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"Oh? Breakfast I think. No need to let standards drop"
September 23, 2013 9:55 AM   Subscribe

This is a greeting, that needs to be resurrected. Please use it today.
posted by timsteil (103 comments total) 32 users marked this as a favorite

 
Mother doesn't like me saying that.
posted by chavenet at 9:59 AM on September 23, 2013 [9 favorites]


Did you try the medicine drug, old bean?
posted by Countess Elena at 10:02 AM on September 23, 2013 [16 favorites]


I say "What-ho, Stiffy" most mornings.
posted by cosmac at 10:03 AM on September 23, 2013 [24 favorites]


Oh man between this and answering the phone with "ahoy ahoy" and saying "ciao" instead of "goodbye" I can finally get people to stop speaking to me for good.
posted by griphus at 10:03 AM on September 23, 2013 [63 favorites]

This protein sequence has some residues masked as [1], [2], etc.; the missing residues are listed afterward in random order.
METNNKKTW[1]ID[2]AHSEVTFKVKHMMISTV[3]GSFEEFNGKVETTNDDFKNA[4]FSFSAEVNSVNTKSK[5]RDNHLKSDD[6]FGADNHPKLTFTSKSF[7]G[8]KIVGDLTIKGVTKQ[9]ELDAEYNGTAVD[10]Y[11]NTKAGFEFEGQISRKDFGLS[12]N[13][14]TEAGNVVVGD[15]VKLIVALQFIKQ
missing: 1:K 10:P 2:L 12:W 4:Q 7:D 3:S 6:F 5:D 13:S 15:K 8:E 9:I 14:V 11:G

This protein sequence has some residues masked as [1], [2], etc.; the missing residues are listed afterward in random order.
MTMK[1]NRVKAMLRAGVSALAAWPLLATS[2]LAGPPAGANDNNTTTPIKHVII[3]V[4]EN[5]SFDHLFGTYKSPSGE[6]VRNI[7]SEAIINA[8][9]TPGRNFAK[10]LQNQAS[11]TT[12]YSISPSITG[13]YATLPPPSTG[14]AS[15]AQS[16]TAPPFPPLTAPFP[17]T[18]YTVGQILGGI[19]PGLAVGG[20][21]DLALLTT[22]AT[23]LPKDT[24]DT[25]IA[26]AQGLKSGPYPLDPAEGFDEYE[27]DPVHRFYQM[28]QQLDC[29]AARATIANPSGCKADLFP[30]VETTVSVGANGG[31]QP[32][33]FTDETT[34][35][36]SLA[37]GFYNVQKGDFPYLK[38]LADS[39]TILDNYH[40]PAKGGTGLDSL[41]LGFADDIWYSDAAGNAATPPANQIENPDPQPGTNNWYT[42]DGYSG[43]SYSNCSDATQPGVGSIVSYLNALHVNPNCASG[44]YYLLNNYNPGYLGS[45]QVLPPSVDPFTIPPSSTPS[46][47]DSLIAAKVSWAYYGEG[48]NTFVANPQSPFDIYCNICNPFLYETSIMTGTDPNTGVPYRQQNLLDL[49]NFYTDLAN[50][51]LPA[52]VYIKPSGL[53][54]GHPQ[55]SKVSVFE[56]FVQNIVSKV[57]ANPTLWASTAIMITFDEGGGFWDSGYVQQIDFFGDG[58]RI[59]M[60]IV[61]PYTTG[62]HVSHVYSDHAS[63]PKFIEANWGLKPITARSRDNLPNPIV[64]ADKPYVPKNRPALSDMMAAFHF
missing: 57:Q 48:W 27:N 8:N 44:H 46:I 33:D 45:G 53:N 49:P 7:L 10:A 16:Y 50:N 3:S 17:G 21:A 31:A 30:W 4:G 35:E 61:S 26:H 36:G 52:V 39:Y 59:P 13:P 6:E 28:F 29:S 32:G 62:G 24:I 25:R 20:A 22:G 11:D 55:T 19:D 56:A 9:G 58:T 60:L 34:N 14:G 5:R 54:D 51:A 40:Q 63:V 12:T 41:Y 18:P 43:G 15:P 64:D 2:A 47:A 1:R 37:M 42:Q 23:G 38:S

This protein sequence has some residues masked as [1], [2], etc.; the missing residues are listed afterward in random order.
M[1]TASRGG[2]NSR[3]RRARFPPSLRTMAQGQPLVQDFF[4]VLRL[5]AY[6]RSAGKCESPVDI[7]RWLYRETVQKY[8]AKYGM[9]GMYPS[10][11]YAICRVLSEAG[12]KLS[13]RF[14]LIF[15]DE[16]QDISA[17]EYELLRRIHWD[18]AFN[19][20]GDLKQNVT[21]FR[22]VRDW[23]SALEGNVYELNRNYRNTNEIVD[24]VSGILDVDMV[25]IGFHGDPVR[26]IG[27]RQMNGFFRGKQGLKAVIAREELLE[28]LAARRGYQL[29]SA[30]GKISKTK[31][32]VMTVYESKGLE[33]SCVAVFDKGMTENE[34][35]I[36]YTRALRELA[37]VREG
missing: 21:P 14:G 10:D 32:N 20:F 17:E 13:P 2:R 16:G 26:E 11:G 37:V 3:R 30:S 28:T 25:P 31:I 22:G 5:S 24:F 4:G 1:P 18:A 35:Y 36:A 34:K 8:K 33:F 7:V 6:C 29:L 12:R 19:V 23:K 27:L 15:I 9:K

My favorite usage: "What ho, Gods of the Abyss!" (from The League of Extraordinary Gentlemen: Black Dossier).
posted by ubiquity at 10:05 AM on September 23, 2013 [5 favorites]


Hugh Laurie will always be Bertie Wooster to me. Love this :)
posted by wemayfreeze at 10:06 AM on September 23, 2013 [10 favorites]


What ho? Ooh i just picked up Black Dossier a couple weeks ago!

I love saying silly stuff like this. Sadly so few people other than the Internet have any idea what I'm saying.

Ta!
posted by sio42 at 10:09 AM on September 23, 2013 [3 favorites]


Amazing: this is dangerous stuff! This video makes time slow down!

I thought I'd watched three or four minutes of WHAT HOs, only to notice that I was at just 0:38 in the video.
posted by wenestvedt at 10:09 AM on September 23, 2013 [15 favorites]


"Aunt of my bosom", omg, Wodehouse I <3 u
posted by sandettie light vessel automatic at 10:09 AM on September 23, 2013 [3 favorites]


Also nobody says "dash it' any more, wtf.
posted by sandettie light vessel automatic at 10:11 AM on September 23, 2013 [5 favorites]


They really need to start next month's Best Of podcast by shouting WHAT HO?! at each other.
posted by wenestvedt at 10:12 AM on September 23, 2013 [3 favorites]


I'm afraid my docket of English affectations is well full-up. What ho! can wait until we've resurrected Steady on!, which fills a rhetorical niche not quite covered by any other interjection in its class.